Comics icon Michelle Nolan comes to Carolina

Lifelong comics collector, journalist, author and comics/pop culture historian Michelle Nolan is speaking at University Libraries’ Four Color Fantasies comic book exhibit opening event Thursday (Aug. 29).

We recently asked her these three questions.

How did you go from comics fan to comics guru?

I’ve been a fan since my dad gave me a dime to buy my first comic book — Mystery in Space #32 — which I still have.

In the summer of ’67, I was a 19-year-old journalist in Santa Fe during a slow news time. So I decided to travel around the country and meet all the people in the comics industry. My dad thought it was too dangerous for me to drive, so he bought me a $99 Greyhound pass. I went all over the country and met some really unusual people — collectors, dealers and famous writers and artists.

I met a guy who asked me to help run a comics convention he was planning for the summer of ’69 in New York. The convention was two weeks before my road trip to see the Apollo 11 launch. So I drove to New York, helped run the first big comics show, drove to Florida, camped out on the Indian River and watched the launch with some friends of mine. It was just amazing — we were all crying and cheering when it took off. The ’60s were a tough time for America — we were so divided — but that summer changed my life.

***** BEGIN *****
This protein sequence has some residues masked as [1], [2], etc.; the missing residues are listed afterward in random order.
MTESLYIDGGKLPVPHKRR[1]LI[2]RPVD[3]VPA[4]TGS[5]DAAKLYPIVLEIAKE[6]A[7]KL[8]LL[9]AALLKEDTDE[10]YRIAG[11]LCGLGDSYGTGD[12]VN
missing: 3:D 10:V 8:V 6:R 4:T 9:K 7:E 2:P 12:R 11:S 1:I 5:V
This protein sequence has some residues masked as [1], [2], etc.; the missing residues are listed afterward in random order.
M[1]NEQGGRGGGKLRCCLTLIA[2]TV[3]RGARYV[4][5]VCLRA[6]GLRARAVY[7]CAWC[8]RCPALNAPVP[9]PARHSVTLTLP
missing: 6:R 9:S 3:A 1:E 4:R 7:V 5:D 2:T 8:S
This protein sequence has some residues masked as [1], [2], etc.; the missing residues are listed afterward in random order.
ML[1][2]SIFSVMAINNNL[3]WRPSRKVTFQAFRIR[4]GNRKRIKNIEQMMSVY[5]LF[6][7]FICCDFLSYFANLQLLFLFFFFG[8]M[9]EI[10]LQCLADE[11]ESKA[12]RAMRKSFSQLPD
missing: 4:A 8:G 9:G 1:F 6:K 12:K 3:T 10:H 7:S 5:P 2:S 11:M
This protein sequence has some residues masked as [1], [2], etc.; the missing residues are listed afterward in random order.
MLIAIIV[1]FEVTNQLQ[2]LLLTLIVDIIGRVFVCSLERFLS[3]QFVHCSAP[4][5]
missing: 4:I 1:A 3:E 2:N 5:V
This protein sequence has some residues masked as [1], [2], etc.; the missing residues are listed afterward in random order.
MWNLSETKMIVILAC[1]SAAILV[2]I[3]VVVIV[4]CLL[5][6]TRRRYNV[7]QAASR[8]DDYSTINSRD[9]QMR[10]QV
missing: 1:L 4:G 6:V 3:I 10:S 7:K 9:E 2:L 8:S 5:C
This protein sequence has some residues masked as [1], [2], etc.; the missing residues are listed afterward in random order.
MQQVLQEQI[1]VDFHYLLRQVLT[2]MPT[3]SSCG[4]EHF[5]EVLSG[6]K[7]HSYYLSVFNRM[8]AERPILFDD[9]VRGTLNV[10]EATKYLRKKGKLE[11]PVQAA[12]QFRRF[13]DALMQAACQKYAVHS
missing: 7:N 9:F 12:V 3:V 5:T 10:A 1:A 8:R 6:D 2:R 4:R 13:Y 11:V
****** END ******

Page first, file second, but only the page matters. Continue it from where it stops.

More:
How’d you get into the retail side of comics?

In ’68 my friend Bud Plant and I opened the first full-fledged comic book store in America — Seven Sons Comic Shop. It was basically a hole in the wall near a flower shop in downtown San Jose, but it was nothing but comics. Prior to that, comics were sold in second-hand bookstores. A guy in San Francisco opened a shop in that year, but we beat him by a month — and his was more of a head shop anyway.

All we sold was used comics. We tried to get new ones to sell, but the local magazine people just laughed us out of their stores. We didn’t realize at the time that the magazine distribution industry, which included comics, was like the Mafia.

Bud was the business genius. He founded two more stores while he was in college and founded the first comic-book store chain, creating a distribution channel through comic-book stores. Today every sizeable city in the country has a shop.

Why do comics matter today?

Comics matter because they reflect American culture. For example, the romance comics that were so popular from the ’40s through the ’70s give us a 30-year snapshot of social mores, fashion, dating practices — and the advice columns are hysterical.

Today’s comics are brilliantly written. They take on the world. In many cases they’re very dark and reflect racism, sexism, gender phobias, Islamophobia, and take on issues of ethnicity, poverty and hatred.

I’m not too sure the pamphlet comic as we know it will have staying power. Graphic novels may be the future of comics — you can tell incredible stories in far more pages. You name the event in the 20th or 21st century and there’s a graphic novel about it. Comics — all genres — are just an amazing resource for study.

Free tickets to the Four Color Fantasies comic book exhibit opening event are still available.

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